99 SCREENING FOR NEURAL-TUBE DEFECTS later he was able to relax and speak about his experience. The rise’in FG 7142 plasma levels coincided with the ...

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later he was able to relax and speak about his experience. The rise’in FG 7142 plasma levels coincided with the beginning of the wavelike drug effects (figure).

SIR,-We have recently assesses the ettects ot a screening programme, similar to that reported on by Professor Roberts and his colleagues in South Wales (June 11, p 1315), in the North East Thames region, based at Oldchurch Hospital. The period was June, 1980, to December, 1981. The full results are being submitted elsewhere but we would like to give some of them here for

FG 7142 inhibits specific binding of 3 H-flunitrazepam to brain specific BZ receptors. The affinity of FG 7142 is less than that of &bgr;-CCE, but FG 7142 is far less susceptible to metabolic breakdown in vivo. In rats FG 7142 mildly stimulates locomotor activity and, like &bgr;-CCE, reverses the anticonflict effect induced by benzodiazepines and phenobarbitone. It enhances conflict behaviour in mice.6,7 Although there is conflicting evidence, FG 7142, unlike some other 0-carbolines, does not cause convulsions or seizure-like EEG patterns in animals. 8- 10 FG 7142 has been called a partial inverse BZ receptor agonist. 1 1,12 Our results suggest that a compound which binds to BZ receptors and has a pharmacological profile opposite to that of benzodiazepines in animals may produce severe anxiety in man. The central effects, vegetative and cardiovascular symptoms, and hormonal changes observed are the same as those described for patients with severe anxiety and panic attacks. The development of severe anxiety in the only two studies (out of twelve) where plasma levels of FG 7142 were high (500-1200 ng/ml) indicates that the anxiety was drug induced. The reversal of anxiety and symptoms by an intravenous benzodiazepine supports the view that the anxiety induced by FG 7142 is mediated via BZ receptors. The BZ receptor antagonist Ro 15-1788, which has no major subjective effects in man, ]3,14 was not available at the time of the study. No other major or pharmacological effects of FG 7142 were detected which could have been the cause of severe anxiety. Nor is it likely that the anxiety experienced was due to a psychogenic horror trip, or to the experimental situation itself, in volunteers having had considerable experience of drug trials. We cannot explain the huge variation in inter-individual plasma concentrations of FG 7142.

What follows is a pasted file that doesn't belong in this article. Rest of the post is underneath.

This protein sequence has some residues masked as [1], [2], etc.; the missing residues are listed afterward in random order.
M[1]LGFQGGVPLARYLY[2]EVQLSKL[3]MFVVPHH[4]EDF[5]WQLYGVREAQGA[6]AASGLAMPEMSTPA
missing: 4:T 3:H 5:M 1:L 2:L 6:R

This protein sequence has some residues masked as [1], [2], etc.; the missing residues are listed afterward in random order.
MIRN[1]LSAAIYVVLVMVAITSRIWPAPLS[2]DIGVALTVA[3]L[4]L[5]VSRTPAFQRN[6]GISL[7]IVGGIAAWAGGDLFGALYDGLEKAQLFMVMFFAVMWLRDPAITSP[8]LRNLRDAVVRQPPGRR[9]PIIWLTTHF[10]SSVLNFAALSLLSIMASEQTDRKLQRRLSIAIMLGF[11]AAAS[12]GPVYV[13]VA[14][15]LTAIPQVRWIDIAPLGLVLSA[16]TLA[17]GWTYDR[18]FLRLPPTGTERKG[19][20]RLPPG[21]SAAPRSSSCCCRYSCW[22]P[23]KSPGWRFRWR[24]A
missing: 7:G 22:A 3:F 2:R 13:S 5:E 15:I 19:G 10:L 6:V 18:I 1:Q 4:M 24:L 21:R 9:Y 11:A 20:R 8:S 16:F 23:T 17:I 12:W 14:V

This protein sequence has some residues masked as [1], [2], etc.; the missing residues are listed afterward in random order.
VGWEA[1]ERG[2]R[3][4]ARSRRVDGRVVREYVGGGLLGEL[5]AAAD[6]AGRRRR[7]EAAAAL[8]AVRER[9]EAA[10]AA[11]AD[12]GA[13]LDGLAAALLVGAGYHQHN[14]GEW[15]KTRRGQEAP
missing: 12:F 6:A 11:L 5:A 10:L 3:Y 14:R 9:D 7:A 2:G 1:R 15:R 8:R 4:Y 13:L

Adverse reactions, such as severe anxiety, may thus ingestion of substances formerly classified as BZ antagonists, but which might better be classified as partial inverse agonists at BZ receptors. Tests to distinguish receptor antagonists and weak partial inverse agonists are becoming available. 6,1,1FG 7142 or related substances may provide a means for investigating the pathogenesis and mechanisms of anxiety in man.

We thank the following for assistance and helpful suggestions: Dr K.-J. Graf, L. Holler. E. Kaps, Dr W. Kehr, and C. Knittel. We also thank NIAMDD, Bethesda, Maryland for the prolactin radioimmunoassay material.

Research Laboratories,

Schering AG, D-1000 Berlin 65, West Germany Research Laboratories, A/S Ferrosan, Soeborg, Denmark and St Hans Hospital, Roskilde



EN, Paschelke G, Kehr W, Nielsen M, Braestrup C Does the reversal of the of phenobarbital by &bgr;-CCE and FG-7142 indicate benzodiazepine receptor-mediated anxiogenic properties? Europ J Pharmacol 1982; 82: 217-21. de Carvalho LP, Grecksch G, Chapourhier G, Rossier J. Anxiogenic and nonanxiogenic benzodiazepine antagonists. Nature 1983, 301: 64-66. Braestrup C, Schmiechen R, Neef G, Nielsen M, Petersen EN Interaction of convulsive ligands with benzodiazepine receptors. Science 1982; 216: 1241-43. Rossier J, Dodd R, Felblum S, Valin A, de Carbalho LP, Potier P, Naquet R. Methylamide &bgr;-carboline (FG 7142), an anxiogenic benzodiazepine antagonist, is also a proconvulsant. Lancet 1983; i: 77-78. Corda MG, Blaker WD, Mendelson WB, Guidotti A, Costa E. &bgr;-Carbolines enhance shock-induced suppression of drinking in rats. Proc Natl Acad Sci (USA) 1983; 8:

6. Petersen

anticonflict effect


8. 9.


2072-76. 11. Jensen LH, Petersen EN, Braestrup C. Audiogenic seizures in DBA/2 mice discriminate sensitively between low efficacy benzodiazepine receptor agonists and inverse agonists Life Sci (in press). 12. Pole P. Bonetti EP, Schaffner R, Haefely W.A three-state model of the benzodiazepine receptor explains the interactions between the benzodiazepine antagonist Ro

15-1788, benzodiazepine tranquilizers, &bgr;-carbolines, and phenobarbitone. NaunynPharmacol 1982; 321: 260-64 13.Hunkeler W. Möhler H, Pieri L, Pole P, Bonetti EP, Cumin R, Schaffner R, Haefely

Schmiedeberg’s Arch


W Selective antagonists of benzodiazepines. Nature 1981; 290: 514-16. A Lambe R, Scully M, Brick I, O’Boyle C, Downie WW, Investigation in man of the efficacy of a benzodiazepine antagonist Ro 15-1788. Lancet 1981; ii: 8-10